Paolo Guasoni (Dublin City University, 20 Feb)

Title: Asset Prices in Segmented and Integrated Markets

Abstract: Agents with equal preferences live in two regions that yield two respective dividend streams, cointegrated with each other, but with uncorrelated fluctuations. We find equilibrium asset prices and welfare both in segmentation, when each region holds its own asset and consumes its dividend, and in integration, when both regions trade both assets and consume both dividends. Integration always increases welfare. Asset prices may increase or decrease, depending on the time of integration, but decrease on average. Correlation in assets' returns is negligible before integration, but significantly positive afterwards, partially explaining financialization effects.

Madalin Guta (University of Nottingham, 27 Feb)

Title: An introduction to quantum statistics


Abstract: Statistical inference plays an increasingly important role in quantum information and technology. In this talk I will give an overview of some of tools and research topics in “quantum statistics” centred around the problem of quantum state tomography and system identification. In particular I will show how key statistical concepts such as Fisher information and local asymptotic normality can be extended to the quantum domain, and how thresholding and compressed sensing techniques can be used for estimating high dimensional, low rank quantum states.


James Wright (University of Edinburgh, 6 Mar)

Title: A Sharp L2 Fourier Restriction Theorem

Abstract: We give a variant of the classical Stein-Tomas argument proving an L2 restriction

estimate. Interestingly the result is sharp for a class of homogeneous varieties of any dimension.


Hiroaki Aikawa (Hokkaido University, 20 Mar)

Title: Global integrability of superharmonic functions and supertemperatures

Abstract: Ever since Armitage showed, in 1972, that a nonnegative superharmonic function on a bounded smooth domain in $R^n$ is $L^p$-integrable up to the boundary, provided $0<p<n/(n-1)$, the global integrability of nonnegative supersolutions has attracted many mathematicians.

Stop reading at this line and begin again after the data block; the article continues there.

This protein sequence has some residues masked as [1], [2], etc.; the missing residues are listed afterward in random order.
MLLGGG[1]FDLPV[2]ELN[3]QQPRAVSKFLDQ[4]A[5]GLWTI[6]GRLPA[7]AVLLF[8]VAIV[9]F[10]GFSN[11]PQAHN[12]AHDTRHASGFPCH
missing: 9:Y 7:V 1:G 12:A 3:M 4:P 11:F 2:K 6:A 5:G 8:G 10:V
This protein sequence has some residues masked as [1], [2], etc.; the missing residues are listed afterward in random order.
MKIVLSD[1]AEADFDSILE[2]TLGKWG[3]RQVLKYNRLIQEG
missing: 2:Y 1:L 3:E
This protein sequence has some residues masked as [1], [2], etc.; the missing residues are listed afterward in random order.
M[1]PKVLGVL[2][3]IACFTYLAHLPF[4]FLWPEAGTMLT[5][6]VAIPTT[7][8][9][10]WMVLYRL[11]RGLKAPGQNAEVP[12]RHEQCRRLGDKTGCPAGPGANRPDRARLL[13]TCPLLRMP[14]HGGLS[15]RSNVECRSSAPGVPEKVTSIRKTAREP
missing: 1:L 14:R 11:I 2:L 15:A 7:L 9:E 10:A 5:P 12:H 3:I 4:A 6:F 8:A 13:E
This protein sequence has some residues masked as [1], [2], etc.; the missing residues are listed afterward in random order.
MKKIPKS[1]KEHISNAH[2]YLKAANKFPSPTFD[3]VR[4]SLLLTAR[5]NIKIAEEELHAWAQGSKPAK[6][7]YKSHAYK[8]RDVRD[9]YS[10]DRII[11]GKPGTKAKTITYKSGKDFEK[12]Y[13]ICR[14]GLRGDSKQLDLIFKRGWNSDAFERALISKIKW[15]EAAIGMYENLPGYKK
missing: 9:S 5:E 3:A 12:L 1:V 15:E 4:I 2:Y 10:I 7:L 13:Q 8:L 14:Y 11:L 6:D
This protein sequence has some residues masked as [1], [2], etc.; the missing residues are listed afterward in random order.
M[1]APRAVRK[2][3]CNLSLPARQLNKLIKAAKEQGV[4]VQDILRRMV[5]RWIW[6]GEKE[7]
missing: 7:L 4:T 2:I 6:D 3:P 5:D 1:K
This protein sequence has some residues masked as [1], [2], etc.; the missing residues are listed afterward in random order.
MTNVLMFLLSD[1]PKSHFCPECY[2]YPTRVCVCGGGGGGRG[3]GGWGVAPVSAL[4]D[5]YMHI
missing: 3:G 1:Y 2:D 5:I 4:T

In this talk we consider a parabolic counterpart.  We study the global integrability of nonnegative supertemperatures on the cylinder $D\times(0,T)$.  We show that the integrability depends on the lower estimate of the Green function for the Dirichlet Laplacian on $D$.

In particular, if $D$ is a bounded $C^1$-domain, then every nonnegative supertemperature on $D\times(0,T)$ is $L^p$-integrable over $D\times(0,T')$ for any $0<T'<T$, provided $0<p<(n+2)/(n+1)$. The bound $(n+2)/(n+1)$ is sharp.

Joint work with Hara and Hirata.

Dan Petersen (Stockholm University, 10 Apr)

Title: Moduli spaces and operads


Abstract: The moduli space of Riemann surfaces parametrizes all complex structures on a two-dimensional surface. After compactifying the moduli space one finds an interesting structure corresponding to how surfaces can be glued together. Specifically, these gluings give rise to something called an operad, and this leads to an interesting interplay between algebra and geometry.


Neil O’Connell (University College Dublin, 17 Apr)

Title: Birational RSK correspondence and Whittaker functions

Abstract: The Robinson-Schensted-Knuth (RSK) correspondence is a combinatorial bijection which plays an important role in the theory of Young tableaux and symmetric functions, particularly in understanding combinatorial aspects of Schur polynomials (Cauchy-Littlewood identity, Littlewood-Richardson rule, etc.). I will give some background on this and then explain how a birational version of the RSK correspondence provides a similar `combinatorial’ framework for the study of GL(n,R)-Whittaker functions.  These functions arise in the context of automorphic forms associated with GL(n,R), and reduce to the classical Whittaker functions in the case n=2.


Eoin Ó Colgáin (Asia Pacific Center for Theoretical Physics, 24 Apr)

Title: Classical Yang-Baxter Equation from Gravity 


Abstract: Solving the equations of motion of a gravitational system, one expects to encounter differential equations. We present a theory where given a solution, there exists a deformation where the equations of motion are equivalent to the Classical Yang-Baxter Equation, a hallmark of integrability (exact solvability) across many subjects in physics. I will introduce the theory and present some examples and time permitting explain initial attempts at a proof. 


School of Mathematical Sciences

Eolaíochtaí Matamaiticiúla

Room 1-57, First Floor floor, T12 XF62